How To Fix Math Education in High School and College

A box of calculators

Photo by Matt Cardy/Getty Images

This week, Future Tense is south of the border to attend Ciudad de las Ideas in Puebla, Mexico. The name means “City of Ideas,” and accordingly, Puebla is hosting some big thinkers, from Paul Krugman to Oliver Stone.

One of the first day’s most engaging presentations came from a self-titled “mathemagician,” Arthur T. Benjamin. In addition to teaching at Harvey Mudd College, Benjamin evangelizes for math learning by demonstrating his amazing ability to do math in his head—including squaring five-digit numbers. As he points out, most calculators can’t do that, because it requires too many numerals.

What’s the point of this parlor trick writ large? Benjamin wants to excite people about math—particularly kids and their parents, who, respectively, have to complete and have to field complaints about math homework.

Another speaker at Ciudad de las Ideas today, NYU professor of psychology Gary Marcus, argued that schools should focus less on teaching facts—which can be easily ascertained from Google—and more on teaching them how to think. How do our brains mislead us? What biases do we have? As technology has put more information at our fingertips, Marcus believes, we need to change our schools. Benjamin agrees: He hopes that mathematical education will be less about computation—we’ve got calculators for that!—and more conceptual, like “understanding when you need to do integrals, when you need to do a square root.”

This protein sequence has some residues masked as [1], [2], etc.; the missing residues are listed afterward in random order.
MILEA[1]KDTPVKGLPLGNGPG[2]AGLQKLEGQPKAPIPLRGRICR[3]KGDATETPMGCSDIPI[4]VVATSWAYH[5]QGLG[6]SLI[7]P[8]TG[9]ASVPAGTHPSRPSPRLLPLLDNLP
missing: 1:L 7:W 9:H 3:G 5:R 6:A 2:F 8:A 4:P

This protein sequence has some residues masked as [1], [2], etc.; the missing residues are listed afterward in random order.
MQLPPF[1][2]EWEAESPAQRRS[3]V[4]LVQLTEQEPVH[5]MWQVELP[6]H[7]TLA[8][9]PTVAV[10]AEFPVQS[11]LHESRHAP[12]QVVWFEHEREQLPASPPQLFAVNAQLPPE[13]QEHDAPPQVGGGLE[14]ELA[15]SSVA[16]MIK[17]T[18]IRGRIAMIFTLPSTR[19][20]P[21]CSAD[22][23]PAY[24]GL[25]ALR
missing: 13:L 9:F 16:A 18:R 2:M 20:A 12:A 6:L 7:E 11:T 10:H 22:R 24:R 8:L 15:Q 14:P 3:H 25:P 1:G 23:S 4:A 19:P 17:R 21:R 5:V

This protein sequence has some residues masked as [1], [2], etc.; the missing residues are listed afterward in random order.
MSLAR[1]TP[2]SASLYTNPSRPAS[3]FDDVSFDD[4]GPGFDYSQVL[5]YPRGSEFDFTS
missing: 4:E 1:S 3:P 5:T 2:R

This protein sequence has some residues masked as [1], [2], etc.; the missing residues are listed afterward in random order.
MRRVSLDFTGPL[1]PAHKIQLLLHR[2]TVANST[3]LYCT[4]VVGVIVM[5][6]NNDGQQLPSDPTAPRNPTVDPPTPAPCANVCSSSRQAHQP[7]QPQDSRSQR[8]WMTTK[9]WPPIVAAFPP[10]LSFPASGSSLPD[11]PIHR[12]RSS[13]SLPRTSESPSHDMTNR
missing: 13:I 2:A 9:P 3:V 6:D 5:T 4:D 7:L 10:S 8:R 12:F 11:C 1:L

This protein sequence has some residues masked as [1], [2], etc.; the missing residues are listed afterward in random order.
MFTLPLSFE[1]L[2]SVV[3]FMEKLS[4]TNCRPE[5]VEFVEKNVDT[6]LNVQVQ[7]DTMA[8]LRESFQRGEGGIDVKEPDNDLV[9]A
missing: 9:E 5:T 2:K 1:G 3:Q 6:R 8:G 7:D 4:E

One of the primary problems with math education today, according to Benjamin, is that the sequence of courses leads students in the wrong direction. “For the last 200 years, the mathematics that we’ve learned starts with arithmetic and algebra, and everything we do after that is taking us toward one subject, calculus. I think that is the wrong mathematical goal for 90 percent of our students,” he says. “We’re now living in an age of information and data, and the mathematics that will be most relevant to our daily lives is probability and statistics.” Only some professions require calculus. Everyone reads—and many misunderstand—media reports about health, science, and the environment that contain statistics. Better literacy in probability and stats would benefit everyone.

Watch Benjamin show off his mathemagics skills at TED a couple of years ago below.